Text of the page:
Good batsman turn starts into hundreds. Anyone can get out early in an innings, but once your eye is in your goal is to get a big score.
Yet how many players do you see getting a good-looking 30 before falling to a loose shot? The art of the long innings is waning in the crash-bash Twenty20 world.
Let's start turning the tide right now.
Choosing the right shots for the situation
When you see attritional innings in Test matches the commentators will talk about players cutting out risky shots. For example, at one stage in his career Andrew Strauss gave up on almost everything except flicking the ball off his legs. Anything off the stumps he learned to leave alone. This retraction slowed his scoring rate but allowed him to build big scores when he was low on confidence.
At lower levels this can still be done, although the mindset is slightly different. You can still earn to leave balls outside off stump, especially if you open. However with less time than in Test cricket you will need to play more shots, so work on the ones that are the lowest risk. A batsman who is strong with the on drive can also be strong flicking off the legs and playing straight drives. Three shots that are very low risk but can allow you to score in a wide arc on the leg side.
Riskier shots like cuts and cover drives look impressive but unless you are very good at them you are better off leaving them out first.
You also need to consider the pitch. For example; ff you are playing on a minefield against medium pace and spin you will be looking to get forward much more to avoid the ball that shoots from a short length. If you are playing on a hard, bouncy wicket against pace bowlers you can 'sit back' more ready to pull or back foot drive.
This is not just tactical thinking though. You must have the technique to play these shots, and that means intense technical batting practice that teaches you the muscle memory to play your chosen shots perfectly.
All your plans are worthless if you can't play the shots.
Keeping gas in the tank
Speaking of worthless, all the technique in the world is worthless if you don't have the fitness to use it after a long period in the middle.
That's why fitness is so important for the batsman. Fatigue kills concentration fast. As I'm sure you have experienced, when concentration goes, your well laid plans are not far behind as you play a loose shot with poor technique.
Fatigue can be staved off with good training. While nothing beats actually playing long innings to get cricket fit you can take some surprising short-cuts:
- Low rep strength training. It might seem unspecific, but the more absolute strength in your muscles and tendons, the longer they take to tire even when playing a long, slow sport like cricket. That means lifting relatively heavy weights for a few reps rather than lower weights for more reps.
- Energy systems training. If you think back to your biology or sport science classes, this is the different ways the body can produce energy to power muscles. In cricket the main system is ATP-PC. So focusing on developing the efficiency of this system through interval running will increase the time it takes you to run out of gas.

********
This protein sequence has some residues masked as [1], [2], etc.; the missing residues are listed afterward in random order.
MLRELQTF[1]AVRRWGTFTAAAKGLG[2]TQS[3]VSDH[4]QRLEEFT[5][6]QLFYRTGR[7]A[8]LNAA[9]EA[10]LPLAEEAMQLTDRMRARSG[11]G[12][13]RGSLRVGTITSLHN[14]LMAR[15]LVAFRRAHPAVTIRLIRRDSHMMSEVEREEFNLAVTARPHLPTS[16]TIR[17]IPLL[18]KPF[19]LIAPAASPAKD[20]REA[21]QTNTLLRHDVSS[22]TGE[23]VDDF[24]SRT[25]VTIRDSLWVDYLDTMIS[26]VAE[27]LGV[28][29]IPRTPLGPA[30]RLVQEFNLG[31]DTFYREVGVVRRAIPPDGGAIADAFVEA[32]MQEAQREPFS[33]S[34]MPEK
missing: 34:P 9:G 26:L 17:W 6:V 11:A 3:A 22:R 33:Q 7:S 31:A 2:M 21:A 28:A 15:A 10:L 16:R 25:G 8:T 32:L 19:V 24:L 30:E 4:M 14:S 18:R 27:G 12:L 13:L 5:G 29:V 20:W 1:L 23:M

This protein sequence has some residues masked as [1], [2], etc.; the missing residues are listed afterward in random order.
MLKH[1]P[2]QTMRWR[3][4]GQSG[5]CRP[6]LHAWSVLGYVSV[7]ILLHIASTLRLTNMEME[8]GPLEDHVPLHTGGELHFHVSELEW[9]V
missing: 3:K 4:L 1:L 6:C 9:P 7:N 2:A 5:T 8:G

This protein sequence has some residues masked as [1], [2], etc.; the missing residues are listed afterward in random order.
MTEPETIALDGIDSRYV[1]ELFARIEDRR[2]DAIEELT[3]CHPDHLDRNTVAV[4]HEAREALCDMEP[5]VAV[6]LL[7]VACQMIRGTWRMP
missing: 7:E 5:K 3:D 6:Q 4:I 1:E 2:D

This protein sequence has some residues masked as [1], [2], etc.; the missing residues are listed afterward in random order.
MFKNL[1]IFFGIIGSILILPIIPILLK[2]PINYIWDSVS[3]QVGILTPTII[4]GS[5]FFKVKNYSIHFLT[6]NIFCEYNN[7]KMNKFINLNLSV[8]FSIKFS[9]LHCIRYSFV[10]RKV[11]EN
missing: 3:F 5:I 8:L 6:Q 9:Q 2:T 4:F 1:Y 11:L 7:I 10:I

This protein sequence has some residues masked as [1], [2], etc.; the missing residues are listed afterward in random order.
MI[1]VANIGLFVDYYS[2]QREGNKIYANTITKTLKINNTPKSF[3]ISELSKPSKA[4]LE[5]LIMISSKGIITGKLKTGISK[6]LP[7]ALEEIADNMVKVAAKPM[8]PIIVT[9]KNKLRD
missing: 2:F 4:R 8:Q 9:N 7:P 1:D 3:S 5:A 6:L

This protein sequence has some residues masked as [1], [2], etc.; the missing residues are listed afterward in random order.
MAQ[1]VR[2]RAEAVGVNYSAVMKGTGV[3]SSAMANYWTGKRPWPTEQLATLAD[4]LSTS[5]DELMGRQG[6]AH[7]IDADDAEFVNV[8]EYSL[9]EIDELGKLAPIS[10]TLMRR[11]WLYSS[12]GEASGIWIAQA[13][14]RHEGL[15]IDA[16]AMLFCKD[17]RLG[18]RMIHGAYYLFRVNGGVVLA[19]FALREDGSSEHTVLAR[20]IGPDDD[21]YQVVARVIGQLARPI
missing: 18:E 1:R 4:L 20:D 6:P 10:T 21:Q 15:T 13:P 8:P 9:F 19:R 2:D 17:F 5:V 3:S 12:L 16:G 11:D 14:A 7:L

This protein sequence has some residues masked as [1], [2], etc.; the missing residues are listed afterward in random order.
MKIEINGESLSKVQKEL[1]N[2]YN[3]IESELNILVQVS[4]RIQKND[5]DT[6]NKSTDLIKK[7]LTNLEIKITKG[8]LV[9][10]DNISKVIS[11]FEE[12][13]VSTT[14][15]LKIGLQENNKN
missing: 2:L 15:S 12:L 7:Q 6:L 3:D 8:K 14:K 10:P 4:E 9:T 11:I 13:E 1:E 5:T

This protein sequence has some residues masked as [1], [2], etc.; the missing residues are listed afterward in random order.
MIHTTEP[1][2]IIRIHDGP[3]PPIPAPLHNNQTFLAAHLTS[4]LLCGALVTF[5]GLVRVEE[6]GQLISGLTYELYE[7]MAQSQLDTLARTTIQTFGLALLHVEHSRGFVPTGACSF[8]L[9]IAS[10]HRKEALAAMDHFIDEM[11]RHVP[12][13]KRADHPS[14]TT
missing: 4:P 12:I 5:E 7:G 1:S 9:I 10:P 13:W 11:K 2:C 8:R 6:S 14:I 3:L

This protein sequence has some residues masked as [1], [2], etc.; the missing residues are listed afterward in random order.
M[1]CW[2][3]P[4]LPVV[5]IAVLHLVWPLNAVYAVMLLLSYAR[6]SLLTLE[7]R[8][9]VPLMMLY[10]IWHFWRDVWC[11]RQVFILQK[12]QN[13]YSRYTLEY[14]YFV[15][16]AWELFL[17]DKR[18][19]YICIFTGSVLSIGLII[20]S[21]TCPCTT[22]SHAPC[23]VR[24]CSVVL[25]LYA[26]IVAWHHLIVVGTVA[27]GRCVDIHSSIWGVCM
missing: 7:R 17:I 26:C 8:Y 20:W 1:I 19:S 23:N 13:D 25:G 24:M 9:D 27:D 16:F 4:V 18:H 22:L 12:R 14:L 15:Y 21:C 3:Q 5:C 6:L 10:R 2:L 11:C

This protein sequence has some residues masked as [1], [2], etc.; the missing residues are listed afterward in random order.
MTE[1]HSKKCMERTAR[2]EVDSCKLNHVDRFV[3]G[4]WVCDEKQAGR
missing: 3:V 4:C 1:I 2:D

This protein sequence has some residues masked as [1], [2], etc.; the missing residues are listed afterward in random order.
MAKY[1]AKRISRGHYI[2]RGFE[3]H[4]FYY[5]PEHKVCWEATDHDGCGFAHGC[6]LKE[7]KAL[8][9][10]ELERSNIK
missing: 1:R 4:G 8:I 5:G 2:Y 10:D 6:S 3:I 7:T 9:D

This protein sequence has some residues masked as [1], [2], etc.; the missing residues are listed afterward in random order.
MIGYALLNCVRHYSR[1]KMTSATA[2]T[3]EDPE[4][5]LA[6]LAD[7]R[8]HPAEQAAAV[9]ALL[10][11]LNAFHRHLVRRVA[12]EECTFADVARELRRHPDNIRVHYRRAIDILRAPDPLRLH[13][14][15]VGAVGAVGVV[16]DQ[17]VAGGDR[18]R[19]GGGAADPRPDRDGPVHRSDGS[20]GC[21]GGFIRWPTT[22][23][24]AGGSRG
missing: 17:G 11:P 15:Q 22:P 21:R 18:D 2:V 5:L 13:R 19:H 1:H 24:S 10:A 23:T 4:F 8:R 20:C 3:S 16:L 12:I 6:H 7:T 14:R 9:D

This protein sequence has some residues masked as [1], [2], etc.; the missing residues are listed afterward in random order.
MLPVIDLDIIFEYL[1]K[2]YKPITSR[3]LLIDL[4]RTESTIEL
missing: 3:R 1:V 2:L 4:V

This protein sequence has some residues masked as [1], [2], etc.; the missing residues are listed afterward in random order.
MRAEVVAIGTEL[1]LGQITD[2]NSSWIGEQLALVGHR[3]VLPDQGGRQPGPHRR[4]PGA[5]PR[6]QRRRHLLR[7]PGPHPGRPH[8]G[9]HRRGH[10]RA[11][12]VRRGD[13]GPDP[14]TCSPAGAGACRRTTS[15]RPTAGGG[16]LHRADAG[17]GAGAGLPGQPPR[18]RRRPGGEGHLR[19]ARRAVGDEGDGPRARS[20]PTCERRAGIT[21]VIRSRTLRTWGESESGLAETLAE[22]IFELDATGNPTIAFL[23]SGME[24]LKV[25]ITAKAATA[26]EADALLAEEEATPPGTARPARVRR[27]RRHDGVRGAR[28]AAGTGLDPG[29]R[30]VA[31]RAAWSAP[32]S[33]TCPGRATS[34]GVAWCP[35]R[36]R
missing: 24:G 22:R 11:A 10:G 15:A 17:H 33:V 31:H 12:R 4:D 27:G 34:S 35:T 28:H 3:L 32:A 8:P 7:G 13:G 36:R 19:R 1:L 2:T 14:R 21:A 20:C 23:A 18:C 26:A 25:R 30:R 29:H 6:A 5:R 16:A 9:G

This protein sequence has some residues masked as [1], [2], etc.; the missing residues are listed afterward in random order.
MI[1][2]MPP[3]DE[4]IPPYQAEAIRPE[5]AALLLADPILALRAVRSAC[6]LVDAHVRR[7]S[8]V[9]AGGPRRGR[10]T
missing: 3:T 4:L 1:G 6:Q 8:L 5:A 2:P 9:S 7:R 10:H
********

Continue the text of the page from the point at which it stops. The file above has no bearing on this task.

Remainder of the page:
Long slow runs are not ideal preparation for playing long innings, although they will improve your general heart and lung efficiency. The reason they are usually avoided is because they are boring and carry a risk of injury through repetitive impacts (jogging for miles on hard concrete is tough on the knees).
For more information on a training programme for batsmen, check out strength coach Rob Ahmun's guide.
The hardest part of a long innings is keeping an iron concentration on the task. Being fit helps with this, but like your muscles, your mind can improve with the right training.
- Have a ritual. Between balls, develop a way to switch off and think about anything except the game. Some batsmen walk away to square leg, some garden, some adjust their pads. It's idle but essential. Pick something that clears your mind and stick with it.
- Ignore the voices. It could be your internal monologue telling you how bad you are, or the opposition sledging. Whatever the source of the negative voice, ignore it and think of something positive, like how it will feel when you raise your bat for three figures.
Everyone will have a different way of doing these two things, and you may need to try a few methods out before settling on something that works. For ways to work out your own best methods of staying focused have a look at Chapter 3 of How to Use Mental Training to Boost Your Game on PitchVision Academy.
Combining the technical, physical and mental like this covers all your bases. Of course, all these tricks are worthless without lots of practice so get in the gym and get drilling to make sure you are as prepared as possible when the time comes for you to play a match-winning innings.